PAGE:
If you're worried about oxidation, just move the juice into smaller bottles as needed.
where it's stored is also, issue. certainly not in the window, attic, car, next to furnace.
I would think you meant to say BEST!!!
Love that butterscotch....I bunkered up on Taylor 86s and Charter 7s from the 70s and 80s specifically for that reason.
And Tangle Ridge - I've got a bottle that's been open for 5 years and hasn't gotten any less awful in that time. It must be good for something...perhaps in a cake or compote?
I know and sometimes enjoy the butterscotchiness (is that a word? It is now, I guess) of the ND stuff, but the OC 7's aroma was so strong that I literally almost vomited once. It got stronger every time I opened the bottle, too.
But I guess one man's nausea is another man's yummy. At least I know where to send the next bottle I get like that!
In my limited experience with bourbon I have found that IMO a bottle usually changes for the better when its been opened 1-2 months.
I've not noticed degradation with age of open bottles. But I use parafilm on cork bottles. And, when a bottle gets below a half or third I go ahead and work on it. From what I see on this board, there's consensus, open bottles that are okay when they are opened stay okay until about a quarter full then it's hit or miss.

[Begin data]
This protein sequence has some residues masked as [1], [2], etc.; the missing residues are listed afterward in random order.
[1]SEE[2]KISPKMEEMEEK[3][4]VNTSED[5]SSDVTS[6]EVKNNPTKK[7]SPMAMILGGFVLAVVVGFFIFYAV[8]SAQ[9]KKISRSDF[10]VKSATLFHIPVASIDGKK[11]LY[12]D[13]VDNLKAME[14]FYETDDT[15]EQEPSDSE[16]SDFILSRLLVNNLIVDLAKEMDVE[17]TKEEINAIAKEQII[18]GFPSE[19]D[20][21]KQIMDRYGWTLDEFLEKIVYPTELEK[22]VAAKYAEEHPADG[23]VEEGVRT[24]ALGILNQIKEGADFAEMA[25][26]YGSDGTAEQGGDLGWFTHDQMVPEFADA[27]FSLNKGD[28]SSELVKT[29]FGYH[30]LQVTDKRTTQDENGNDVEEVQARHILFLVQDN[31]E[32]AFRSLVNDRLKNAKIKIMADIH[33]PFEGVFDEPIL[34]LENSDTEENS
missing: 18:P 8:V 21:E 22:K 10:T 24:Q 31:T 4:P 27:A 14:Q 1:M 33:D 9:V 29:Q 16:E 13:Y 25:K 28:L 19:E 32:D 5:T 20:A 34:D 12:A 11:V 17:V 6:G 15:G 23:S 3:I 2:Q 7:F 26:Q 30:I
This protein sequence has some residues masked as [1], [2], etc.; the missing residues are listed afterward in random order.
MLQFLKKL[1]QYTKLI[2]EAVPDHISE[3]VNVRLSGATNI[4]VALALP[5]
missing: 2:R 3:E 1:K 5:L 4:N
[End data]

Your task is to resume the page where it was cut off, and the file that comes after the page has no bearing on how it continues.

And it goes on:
Oxidation, enemy of whiskey in open bottles, is also one of the positive things that happens during barrel aging. Because the atmosphere inside the air space of a barrel is different from the atmosphere inside the open bottle in your pantry, the effects there, if noticable at all, are more often bad, but they can be beneficial if the whiskey hadn't quite oxidized enough when it was dumped. It's all oxidation. It's also oxidation at work when a freshly-poured bourbon needs a few minutes in the glass to open up.
Col. Charles K. "Crotchety" Cowdery
"Whiskey Don't Keep."
I have an almost empty Lot B that's been open for well over a year and it's better now than it ever has been.
Normal is an illusion. What is normal to the spider, is chaos for the fly.